Boxwood cones are perfect accents in beds, or use them at the corners of clipped boxwood hedges for a wonderful formal look. Although started as low cones, these plants can be transformed into perfect spheres, spirals, pyramids and other topiary shapes of your choosing. Grow them as bed accents, in pairs flanking steps, gates or doors, or in planter boxes from zone 7 and into warmer areas.
The Faulkner Japanese Boxwood grows well from zone 5 into zone 9, but it is at the ends of that range, in the cold winters of zone 5, and the heat and humidity of zone 9 in the southeast, that it really excels, and leaves the English boxwood in the dust. This type of boxwood is definitely the most reliable choice for American gardens.
The Faulkner Japanese Boxwood thrives in full sun and partial shade, appreciating some afternoon shade when in hot, dry gardens. It also tolerates light full shade, such as beneath large deciduous trees, but it may grow a little less densely – give your cones plenty of light for that. Almost any well-drained soil will support good growth, but avoid areas that are constantly wet, which it doesn’t like. Once you have been growing it for a couple of seasons it will take ordinary dry conditions in summer, but always appreciates a slow, deep soak.
All boxwoods can be affected by pests or diseases, but if you feed your Faulkner Japanese Boxwood regularly and don’t leave it dry for too long, you should have no serious issues. Deer don’t bother with it, and it’s easy to grow. Trim between early spring and early fall. You can trim before the new growth emerges, but it is better to wait for it to grow out and darken in color a little before that first trim of the year. Continue trimming as needed, finishing in early fall so that any late growth has matured before winter comes. The more you trim, the denser and tighter your cones will be. Use a sharp pair of topiary shears rather than hedge-trimmers. You will get a much better result, and it’s a fun skill once you get the knack.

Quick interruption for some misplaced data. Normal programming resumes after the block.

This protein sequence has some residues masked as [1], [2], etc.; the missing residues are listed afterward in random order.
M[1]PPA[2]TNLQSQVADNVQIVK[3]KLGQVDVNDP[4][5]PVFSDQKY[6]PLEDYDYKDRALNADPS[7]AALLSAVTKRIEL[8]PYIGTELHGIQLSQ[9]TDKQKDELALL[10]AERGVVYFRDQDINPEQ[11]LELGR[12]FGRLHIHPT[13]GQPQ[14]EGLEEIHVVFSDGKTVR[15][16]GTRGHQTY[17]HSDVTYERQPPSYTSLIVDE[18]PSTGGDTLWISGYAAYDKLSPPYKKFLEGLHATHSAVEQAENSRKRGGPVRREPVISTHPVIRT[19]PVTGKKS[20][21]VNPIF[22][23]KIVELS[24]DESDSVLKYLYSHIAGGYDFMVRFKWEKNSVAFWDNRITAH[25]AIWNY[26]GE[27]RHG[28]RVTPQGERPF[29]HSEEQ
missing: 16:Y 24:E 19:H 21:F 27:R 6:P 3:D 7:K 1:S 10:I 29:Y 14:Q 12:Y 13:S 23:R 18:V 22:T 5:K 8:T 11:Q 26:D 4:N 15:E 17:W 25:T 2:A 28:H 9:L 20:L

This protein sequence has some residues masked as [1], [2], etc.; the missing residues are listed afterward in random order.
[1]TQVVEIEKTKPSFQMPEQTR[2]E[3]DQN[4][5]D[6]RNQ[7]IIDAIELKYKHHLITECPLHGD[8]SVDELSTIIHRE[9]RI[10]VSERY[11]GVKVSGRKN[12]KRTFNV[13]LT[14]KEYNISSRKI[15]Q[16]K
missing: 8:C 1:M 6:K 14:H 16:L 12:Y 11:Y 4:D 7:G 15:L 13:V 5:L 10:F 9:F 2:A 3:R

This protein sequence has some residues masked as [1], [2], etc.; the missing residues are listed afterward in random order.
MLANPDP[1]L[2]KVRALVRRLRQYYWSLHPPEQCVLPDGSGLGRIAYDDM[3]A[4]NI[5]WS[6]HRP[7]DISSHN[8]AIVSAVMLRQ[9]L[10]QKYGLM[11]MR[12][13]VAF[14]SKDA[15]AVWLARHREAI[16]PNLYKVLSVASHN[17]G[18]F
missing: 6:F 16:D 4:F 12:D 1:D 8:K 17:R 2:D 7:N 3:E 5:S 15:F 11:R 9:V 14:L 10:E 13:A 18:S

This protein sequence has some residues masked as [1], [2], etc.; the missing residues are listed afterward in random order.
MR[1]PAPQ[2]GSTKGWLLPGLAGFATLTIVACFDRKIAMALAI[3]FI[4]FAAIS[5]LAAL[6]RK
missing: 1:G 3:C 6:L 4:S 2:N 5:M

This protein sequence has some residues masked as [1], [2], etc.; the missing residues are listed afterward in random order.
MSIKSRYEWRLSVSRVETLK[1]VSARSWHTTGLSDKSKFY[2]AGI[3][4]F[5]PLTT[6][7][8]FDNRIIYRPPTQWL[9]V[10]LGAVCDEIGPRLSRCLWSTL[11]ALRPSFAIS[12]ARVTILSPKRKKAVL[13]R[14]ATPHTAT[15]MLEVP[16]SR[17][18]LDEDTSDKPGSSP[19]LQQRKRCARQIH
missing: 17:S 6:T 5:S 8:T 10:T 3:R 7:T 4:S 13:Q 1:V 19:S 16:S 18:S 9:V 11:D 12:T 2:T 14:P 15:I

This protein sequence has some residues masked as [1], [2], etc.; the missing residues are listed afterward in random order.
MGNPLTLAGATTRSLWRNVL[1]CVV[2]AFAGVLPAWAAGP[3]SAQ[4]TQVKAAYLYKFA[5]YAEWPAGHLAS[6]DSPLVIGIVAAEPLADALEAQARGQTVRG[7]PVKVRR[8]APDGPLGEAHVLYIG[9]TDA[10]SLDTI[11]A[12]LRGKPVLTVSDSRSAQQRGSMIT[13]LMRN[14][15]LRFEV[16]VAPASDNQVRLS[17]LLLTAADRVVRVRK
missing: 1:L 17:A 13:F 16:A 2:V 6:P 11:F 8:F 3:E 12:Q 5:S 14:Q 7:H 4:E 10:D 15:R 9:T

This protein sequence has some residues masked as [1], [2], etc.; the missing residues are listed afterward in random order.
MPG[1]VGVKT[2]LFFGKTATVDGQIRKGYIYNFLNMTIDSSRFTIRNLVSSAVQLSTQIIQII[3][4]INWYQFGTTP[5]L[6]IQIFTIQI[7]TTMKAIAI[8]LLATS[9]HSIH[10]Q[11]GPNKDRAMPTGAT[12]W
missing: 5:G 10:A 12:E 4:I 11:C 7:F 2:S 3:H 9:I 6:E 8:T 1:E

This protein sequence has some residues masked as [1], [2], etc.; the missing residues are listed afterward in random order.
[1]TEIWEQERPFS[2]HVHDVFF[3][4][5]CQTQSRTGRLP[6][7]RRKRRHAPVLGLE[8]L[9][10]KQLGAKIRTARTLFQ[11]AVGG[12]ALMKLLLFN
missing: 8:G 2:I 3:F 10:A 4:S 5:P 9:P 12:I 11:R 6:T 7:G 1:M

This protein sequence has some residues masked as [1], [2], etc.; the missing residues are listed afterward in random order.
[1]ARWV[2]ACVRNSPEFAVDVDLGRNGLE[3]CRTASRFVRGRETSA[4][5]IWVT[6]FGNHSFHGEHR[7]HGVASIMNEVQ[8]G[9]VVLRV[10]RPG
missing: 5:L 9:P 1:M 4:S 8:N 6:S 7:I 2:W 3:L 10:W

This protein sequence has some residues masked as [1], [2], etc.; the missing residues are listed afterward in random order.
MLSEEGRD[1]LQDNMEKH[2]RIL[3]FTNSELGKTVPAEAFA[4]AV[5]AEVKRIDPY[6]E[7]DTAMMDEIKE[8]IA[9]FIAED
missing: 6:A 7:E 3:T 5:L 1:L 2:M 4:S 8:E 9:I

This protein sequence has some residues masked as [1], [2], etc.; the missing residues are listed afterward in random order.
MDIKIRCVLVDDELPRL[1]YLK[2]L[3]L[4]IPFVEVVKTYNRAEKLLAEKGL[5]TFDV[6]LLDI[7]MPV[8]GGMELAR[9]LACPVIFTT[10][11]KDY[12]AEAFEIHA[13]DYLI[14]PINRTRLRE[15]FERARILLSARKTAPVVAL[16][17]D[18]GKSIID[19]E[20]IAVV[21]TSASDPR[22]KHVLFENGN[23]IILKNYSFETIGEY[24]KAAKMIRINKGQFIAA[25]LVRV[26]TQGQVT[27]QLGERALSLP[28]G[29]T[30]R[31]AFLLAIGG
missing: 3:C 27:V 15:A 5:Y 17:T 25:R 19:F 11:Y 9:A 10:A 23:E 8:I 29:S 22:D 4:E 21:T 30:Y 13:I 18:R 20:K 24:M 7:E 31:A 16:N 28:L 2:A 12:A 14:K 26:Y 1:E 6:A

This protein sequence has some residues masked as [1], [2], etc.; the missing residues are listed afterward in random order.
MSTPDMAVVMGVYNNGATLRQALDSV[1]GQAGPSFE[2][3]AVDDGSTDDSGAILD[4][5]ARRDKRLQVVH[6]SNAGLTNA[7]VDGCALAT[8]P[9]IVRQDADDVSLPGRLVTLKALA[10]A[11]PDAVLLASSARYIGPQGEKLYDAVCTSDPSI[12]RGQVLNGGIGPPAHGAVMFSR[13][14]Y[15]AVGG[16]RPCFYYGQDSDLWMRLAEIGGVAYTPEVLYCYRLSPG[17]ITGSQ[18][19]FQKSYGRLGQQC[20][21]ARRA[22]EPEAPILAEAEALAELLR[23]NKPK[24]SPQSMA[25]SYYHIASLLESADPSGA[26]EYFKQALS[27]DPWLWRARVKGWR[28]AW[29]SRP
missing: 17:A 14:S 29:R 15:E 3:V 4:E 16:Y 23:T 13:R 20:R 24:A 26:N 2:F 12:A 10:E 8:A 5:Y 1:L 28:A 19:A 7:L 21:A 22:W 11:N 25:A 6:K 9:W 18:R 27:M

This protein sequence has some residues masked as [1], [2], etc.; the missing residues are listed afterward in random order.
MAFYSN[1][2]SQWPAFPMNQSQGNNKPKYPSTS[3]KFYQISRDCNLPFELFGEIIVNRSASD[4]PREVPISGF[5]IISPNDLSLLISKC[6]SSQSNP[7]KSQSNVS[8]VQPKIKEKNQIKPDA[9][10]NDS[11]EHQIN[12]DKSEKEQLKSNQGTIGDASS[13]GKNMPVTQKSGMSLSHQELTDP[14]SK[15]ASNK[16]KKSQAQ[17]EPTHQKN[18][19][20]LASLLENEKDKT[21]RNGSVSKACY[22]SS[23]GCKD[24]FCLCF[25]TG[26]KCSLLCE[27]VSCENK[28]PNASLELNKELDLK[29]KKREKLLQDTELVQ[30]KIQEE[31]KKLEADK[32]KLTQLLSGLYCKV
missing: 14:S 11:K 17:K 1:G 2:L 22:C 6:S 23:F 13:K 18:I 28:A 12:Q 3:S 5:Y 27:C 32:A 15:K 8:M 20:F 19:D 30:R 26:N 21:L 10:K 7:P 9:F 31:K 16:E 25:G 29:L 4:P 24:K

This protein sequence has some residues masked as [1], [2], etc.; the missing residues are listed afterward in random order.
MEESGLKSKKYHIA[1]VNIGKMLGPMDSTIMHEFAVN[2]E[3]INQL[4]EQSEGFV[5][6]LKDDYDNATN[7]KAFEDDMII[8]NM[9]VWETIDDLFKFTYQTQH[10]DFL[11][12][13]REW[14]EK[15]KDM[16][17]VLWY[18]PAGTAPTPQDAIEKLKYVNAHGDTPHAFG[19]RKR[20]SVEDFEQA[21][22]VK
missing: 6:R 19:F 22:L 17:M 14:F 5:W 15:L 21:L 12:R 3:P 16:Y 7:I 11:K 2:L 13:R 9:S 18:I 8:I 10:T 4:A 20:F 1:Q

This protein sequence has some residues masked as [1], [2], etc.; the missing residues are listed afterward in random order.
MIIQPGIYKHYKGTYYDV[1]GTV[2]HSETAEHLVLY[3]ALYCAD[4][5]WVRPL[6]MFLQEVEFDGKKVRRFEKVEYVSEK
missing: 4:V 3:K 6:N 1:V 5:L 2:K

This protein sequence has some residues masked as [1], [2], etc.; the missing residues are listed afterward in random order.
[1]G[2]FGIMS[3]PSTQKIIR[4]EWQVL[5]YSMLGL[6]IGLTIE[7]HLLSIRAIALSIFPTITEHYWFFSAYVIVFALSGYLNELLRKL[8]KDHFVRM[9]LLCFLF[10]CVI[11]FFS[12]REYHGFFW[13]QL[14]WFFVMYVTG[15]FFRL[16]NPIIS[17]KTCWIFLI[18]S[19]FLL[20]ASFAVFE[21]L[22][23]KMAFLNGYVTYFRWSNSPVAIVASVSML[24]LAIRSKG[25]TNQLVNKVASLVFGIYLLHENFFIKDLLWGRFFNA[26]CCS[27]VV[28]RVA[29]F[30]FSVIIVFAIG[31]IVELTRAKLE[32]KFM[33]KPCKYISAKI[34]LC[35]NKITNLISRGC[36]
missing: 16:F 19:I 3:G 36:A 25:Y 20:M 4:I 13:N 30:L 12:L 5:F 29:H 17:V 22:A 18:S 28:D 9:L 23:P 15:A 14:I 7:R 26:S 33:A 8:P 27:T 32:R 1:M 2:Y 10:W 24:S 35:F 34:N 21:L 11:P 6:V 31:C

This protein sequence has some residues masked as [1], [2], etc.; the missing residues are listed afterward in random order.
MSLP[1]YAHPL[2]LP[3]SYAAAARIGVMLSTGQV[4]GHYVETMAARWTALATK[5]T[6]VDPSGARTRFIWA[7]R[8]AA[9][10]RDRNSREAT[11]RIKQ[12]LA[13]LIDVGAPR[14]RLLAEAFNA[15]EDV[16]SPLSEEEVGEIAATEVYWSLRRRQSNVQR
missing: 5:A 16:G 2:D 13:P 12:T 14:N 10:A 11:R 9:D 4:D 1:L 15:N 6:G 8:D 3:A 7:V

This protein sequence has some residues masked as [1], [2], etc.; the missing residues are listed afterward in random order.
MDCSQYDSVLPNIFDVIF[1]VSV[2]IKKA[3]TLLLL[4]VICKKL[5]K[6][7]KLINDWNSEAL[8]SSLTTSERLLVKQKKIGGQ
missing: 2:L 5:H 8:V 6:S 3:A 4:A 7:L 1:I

The Faulkner Japanese Boxwood is a special form of the Japanese boxwood, Buxus microphylla var. japonica. This species is the most cold-resistant of all boxwood, and Faulkner is placed in the hardiest group of varieties – so you know it will survive winter. We don’t know much about its origins, but it seems to have been found in Europe or England, and was mentioned for the first time in 1992.
The Faulkner Japanese Boxwood is so good it won the coveted Award of Garden Merit in 2012 from the Royal Horticultural Society of England – the highest honor. It is one of only four boxwoods to ever receive that award. With the added value of the careful training our growers have done to turn it into charming cones, these are plants of the highest quality. Now you can instantly set your garden on the road to classic perfection – order now, while we still have plants available.